Building a Business Case for Localization
Your 2018 Localization and Translation Roadmap – Part One
In this new blog series, Californian-based Welocalize Business Development Director, Matthew Flannery, shares insights into some of the trends that buyers of localization products and services must focus on and build into their 2018 plans and roadmap. This week’s topic is Building a Business Case for Localization.
Building a business case for localization across the entire global journey and customer experience can be a challenge when budgets are swiftly allocated into other areas and there can be a lack of knowledge and education on the scope and importance of localization. More and more global brands are realizing that localization is applicable to every department across the whole global journey including legal, marketing, product development and testing, corporate communications, learning, post-sales support and much more. To allocate resource and budget, organizations and localization teams must build a business case.
Why localization matters
Common Sense Advisory (CSA) Research surveyed some 2,400 consumers in their report, Can’t Read, Won’t Buy: Why Language Matters on Global Websites, to understand the correlation between language and shopping behavior. Here’s what they found:
- 72.1% of consumers spend most or all of their time on content written in their own language.
- 72.4% of consumers mentioned that they would rather purchase a product with information available in their own language.
- 56.2% of respondents mentioned that being able to obtain information in their own language is more important than price.
Globalization empowers people and brands, and makes a local marketplace global.
In CSA’s report, The Language Services Market 2017, it states that the market for outsourced language services and supporting technology grew 6.97% to US$43.08 billion from 2016 to 2017. The market will grow an average of 2.45% over the next four years, at a cumulative growth rate of 9.82%.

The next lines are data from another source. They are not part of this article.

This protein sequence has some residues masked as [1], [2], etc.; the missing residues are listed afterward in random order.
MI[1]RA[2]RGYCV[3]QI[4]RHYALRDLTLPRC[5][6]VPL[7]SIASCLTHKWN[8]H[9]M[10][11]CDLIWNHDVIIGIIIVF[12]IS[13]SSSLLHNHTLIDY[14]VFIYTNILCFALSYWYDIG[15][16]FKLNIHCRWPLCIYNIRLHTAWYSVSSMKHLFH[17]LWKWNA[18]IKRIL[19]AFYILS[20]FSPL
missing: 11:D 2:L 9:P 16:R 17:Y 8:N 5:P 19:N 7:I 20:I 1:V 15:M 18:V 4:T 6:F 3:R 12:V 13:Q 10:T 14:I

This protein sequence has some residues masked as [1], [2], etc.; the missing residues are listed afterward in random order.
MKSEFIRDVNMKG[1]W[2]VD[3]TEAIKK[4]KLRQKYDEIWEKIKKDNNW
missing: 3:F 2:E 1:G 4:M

Build a Business Case
Building a business case for a localization program can be a tricky proposition and in some sectors, it is still an afterthought where content can simply “just be translated” to reach new markets. The first step in calculating return on investment for localization is to decide what market you want to expand into. Next step is to estimate sales revenue for your target language markets. Data including:
- Population size and/or number of web or mobile device users in the target market.
- Comparison of the market you’re targeting with the market you already know. For example, if the new market has twice the number of smartphone users as your home market, a correctly localized version of your app might attract twice as many customers compared to your home market.
- Gather data from online tools like Google Global Market Finder and Google Trends to see how popular relevant keywords are in different languages. You may want to check out different versions of such tools for different regions where Google is not the main player. For example, Baidu is the primary search engine in China. Welocalize digital marketing agency, Adapt Worldwide has specialist teams dedicated to all the major international search engines. We recently added Baidu to our SEO global ranking capabilities.
- Specific market or country regulations concerning online communications. In sectors such as healthcare and finance, you may find that regulations effectively prevent you from launching a localized version of your product unless you meet certain legal criteria. Welocalize has a dedicated Life Sciences division to help navigate the complexities of this sector and Park IP to assist with any legal language requirements and foreign filing.
To help provide expert insights and data, one of the most important aspects of the role of a localization manager is to partner with a specialist language service provider who can provide expert insights and deliver professional language services aligned to specific requirements and business objectives. Many organizations today turn to one provider who can address multiple localization needs and support their brand across the entire global journey. Organizations must focus on their core competences to serve their customers, therefore partnering with localization and translation experts to support global strategies and objectives makes sense.
If you require any support to build out your Localization Strategy 2018, then send me an email at firstname.lastname@example.org
Based in Irvine and San Francisco, Matt Flannery is Business Development Director at Welocalize.